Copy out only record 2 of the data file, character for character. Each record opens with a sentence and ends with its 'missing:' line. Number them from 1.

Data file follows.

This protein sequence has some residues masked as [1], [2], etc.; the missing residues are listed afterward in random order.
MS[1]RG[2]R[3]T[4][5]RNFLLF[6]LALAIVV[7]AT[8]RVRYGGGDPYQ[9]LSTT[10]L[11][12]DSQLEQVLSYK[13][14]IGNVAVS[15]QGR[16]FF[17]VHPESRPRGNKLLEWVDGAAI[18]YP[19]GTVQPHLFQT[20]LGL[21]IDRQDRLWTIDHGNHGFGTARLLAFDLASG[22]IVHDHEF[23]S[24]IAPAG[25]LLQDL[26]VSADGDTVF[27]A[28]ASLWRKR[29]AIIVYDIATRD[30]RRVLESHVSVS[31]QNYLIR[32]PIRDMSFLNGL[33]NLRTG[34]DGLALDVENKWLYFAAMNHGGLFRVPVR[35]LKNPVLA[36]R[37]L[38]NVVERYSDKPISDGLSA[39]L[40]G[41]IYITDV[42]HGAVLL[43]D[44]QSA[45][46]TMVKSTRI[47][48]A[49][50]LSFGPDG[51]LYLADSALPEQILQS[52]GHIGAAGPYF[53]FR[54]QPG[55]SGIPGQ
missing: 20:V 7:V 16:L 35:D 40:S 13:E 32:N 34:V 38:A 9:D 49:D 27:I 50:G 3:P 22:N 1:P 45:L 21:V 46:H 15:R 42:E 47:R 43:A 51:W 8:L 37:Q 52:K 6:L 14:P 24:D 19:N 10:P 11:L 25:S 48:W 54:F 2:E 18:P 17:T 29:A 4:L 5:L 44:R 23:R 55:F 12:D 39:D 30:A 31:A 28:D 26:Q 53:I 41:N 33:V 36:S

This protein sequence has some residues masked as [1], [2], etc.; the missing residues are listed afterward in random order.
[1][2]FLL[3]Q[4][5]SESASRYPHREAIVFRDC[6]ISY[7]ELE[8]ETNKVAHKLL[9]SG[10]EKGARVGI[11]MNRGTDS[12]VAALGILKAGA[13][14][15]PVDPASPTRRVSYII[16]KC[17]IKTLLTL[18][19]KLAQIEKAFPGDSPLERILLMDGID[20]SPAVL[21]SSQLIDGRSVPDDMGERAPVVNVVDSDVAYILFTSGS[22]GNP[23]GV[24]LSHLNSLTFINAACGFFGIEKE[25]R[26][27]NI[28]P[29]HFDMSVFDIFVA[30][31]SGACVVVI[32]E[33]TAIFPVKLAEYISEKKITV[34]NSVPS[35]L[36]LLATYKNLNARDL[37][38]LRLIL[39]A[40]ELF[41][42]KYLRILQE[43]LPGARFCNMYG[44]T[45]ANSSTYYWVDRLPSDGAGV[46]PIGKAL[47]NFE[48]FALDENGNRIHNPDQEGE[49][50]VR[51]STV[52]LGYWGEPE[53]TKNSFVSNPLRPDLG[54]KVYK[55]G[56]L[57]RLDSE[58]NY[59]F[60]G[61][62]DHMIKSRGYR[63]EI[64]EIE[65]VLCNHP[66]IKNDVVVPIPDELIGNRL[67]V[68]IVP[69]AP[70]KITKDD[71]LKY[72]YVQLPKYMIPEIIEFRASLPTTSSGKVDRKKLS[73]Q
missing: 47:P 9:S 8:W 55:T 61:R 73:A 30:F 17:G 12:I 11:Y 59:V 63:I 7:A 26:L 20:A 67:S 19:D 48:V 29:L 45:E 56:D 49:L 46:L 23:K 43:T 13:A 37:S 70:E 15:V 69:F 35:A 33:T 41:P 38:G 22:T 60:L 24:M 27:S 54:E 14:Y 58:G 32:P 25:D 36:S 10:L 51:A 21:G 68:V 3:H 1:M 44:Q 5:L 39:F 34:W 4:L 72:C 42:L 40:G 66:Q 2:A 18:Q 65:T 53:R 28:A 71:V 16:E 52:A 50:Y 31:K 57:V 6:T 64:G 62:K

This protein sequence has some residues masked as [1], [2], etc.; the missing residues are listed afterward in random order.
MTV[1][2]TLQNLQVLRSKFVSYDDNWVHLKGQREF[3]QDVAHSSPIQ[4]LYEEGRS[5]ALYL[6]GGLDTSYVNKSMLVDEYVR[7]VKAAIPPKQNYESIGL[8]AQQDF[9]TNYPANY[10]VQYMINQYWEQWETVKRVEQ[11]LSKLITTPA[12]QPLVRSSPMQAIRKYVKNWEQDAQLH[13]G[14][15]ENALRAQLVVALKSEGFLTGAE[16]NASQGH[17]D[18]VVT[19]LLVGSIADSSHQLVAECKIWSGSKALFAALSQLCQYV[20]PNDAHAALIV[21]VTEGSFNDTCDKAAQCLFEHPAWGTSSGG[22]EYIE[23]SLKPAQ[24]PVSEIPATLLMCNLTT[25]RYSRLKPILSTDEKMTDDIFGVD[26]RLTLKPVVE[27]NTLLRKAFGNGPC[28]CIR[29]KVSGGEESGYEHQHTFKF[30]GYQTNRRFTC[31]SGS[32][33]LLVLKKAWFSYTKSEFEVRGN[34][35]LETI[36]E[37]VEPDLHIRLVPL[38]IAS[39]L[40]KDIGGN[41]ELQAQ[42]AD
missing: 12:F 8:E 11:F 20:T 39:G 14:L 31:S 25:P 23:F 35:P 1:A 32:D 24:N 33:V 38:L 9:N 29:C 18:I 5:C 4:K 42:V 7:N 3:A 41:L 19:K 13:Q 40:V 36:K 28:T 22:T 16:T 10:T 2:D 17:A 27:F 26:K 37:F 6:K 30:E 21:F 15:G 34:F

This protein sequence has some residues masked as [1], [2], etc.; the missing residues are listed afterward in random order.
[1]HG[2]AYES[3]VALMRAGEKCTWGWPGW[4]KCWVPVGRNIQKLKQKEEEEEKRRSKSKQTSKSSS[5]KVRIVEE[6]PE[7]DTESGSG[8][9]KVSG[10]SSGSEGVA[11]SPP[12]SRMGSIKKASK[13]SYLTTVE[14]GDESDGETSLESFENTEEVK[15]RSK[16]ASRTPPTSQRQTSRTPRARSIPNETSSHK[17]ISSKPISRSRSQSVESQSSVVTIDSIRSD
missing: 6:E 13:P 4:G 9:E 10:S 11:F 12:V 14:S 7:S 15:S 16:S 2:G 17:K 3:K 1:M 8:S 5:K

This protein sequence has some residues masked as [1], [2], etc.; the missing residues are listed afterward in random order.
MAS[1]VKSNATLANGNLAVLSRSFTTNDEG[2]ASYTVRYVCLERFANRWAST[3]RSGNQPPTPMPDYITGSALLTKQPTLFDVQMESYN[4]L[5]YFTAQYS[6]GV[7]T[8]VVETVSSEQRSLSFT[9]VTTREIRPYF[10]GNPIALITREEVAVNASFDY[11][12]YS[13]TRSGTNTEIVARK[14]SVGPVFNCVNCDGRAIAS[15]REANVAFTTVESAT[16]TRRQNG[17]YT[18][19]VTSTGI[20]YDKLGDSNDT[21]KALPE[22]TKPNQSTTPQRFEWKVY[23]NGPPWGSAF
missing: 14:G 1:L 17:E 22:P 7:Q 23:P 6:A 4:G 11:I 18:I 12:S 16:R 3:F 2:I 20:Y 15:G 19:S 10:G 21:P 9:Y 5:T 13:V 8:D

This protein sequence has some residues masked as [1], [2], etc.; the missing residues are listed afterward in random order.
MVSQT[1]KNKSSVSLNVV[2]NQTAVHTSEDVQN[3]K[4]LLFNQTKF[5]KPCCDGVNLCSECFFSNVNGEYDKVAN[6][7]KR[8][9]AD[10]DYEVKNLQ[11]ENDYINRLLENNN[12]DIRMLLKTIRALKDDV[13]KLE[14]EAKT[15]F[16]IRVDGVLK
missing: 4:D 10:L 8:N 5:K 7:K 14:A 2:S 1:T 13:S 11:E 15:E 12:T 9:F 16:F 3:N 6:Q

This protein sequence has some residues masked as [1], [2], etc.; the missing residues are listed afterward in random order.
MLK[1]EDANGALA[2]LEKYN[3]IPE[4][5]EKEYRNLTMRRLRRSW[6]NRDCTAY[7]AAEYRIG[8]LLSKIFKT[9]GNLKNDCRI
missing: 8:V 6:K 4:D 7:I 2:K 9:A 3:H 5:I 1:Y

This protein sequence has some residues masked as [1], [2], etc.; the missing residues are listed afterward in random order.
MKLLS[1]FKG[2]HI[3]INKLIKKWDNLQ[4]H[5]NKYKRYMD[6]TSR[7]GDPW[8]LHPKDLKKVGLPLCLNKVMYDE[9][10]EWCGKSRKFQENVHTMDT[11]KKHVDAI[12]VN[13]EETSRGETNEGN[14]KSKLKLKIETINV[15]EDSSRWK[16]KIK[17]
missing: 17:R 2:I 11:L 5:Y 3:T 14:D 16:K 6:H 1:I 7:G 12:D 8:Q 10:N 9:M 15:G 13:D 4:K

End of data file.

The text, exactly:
This protein sequence has some residues masked as [1], [2], etc.; the missing residues are listed afterward in random order.
[1][2]FLL[3]Q[4][5]SESASRYPHREAIVFRDC[6]ISY[7]ELE[8]ETNKVAHKLL[9]SG[10]EKGARVGI[11]MNRGTDS[12]VAALGILKAGA[13][14][15]PVDPASPTRRVSYII[16]KC[17]IKTLLTL[18][19]KLAQIEKAFPGDSPLERILLMDGID[20]SPAVL[21]SSQLIDGRSVPDDMGERAPVVNVVDSDVAYILFTSGS[22]GNP[23]GV[24]LSHLNSLTFINAACGFFGIEKE[25]R[26][27]NI[28]P[29]HFDMSVFDIFVA[30][31]SGACVVVI[32]E[33]TAIFPVKLAEYISEKKITV[34]NSVPS[35]L[36]LLATYKNLNARDL[37][38]LRLIL[39]A[40]ELF[41][42]KYLRILQE[43]LPGARFCNMYG[44]T[45]ANSSTYYWVDRLPSDGAGV[46]PIGKAL[47]NFE[48]FALDENGNRIHNPDQEGE[49][50]VR[51]STV[52]LGYWGEPE[53]TKNSFVSNPLRPDLG[54]KVYK[55]G[56]L[57]RLDSE[58]NY[59]F[60]G[61][62]DHMIKSRGYR[63]EI[64]EIE[65]VLCNHP[66]IKNDVVVPIPDELIGNRL[67]V[68]IVP[69]AP[70]KITKDD[71]LKY[72]YVQLPKYMIPEIIEFRASLPTTSSGKVDRKKLS[73]Q
missing: 47:P 9:S 8:W 55:T 61:R 73:A 30:F 17:G 12:I 11:Y 59:V 63:I 7:A 26:L 20:A 67:S 19:D 48:V 29:L 45:E 56:D 49:L 46:L 23:K 43:T 13:A 37:S 70:E 15:V 69:F 35:A 33:T 41:P 38:G 22:T 60:L 24:M 27:S 54:E 14:Y 58:G 32:P 25:D 36:S 10:L 51:A 21:G 68:V 3:H 1:M 44:Q 5:L 39:F 34:W 4:L 72:C 42:L 40:G 66:Q 2:A 18:Q 65:T 53:R 28:A 71:V 16:E 52:A 50:Y 31:K 57:V 6:T 64:G 62:K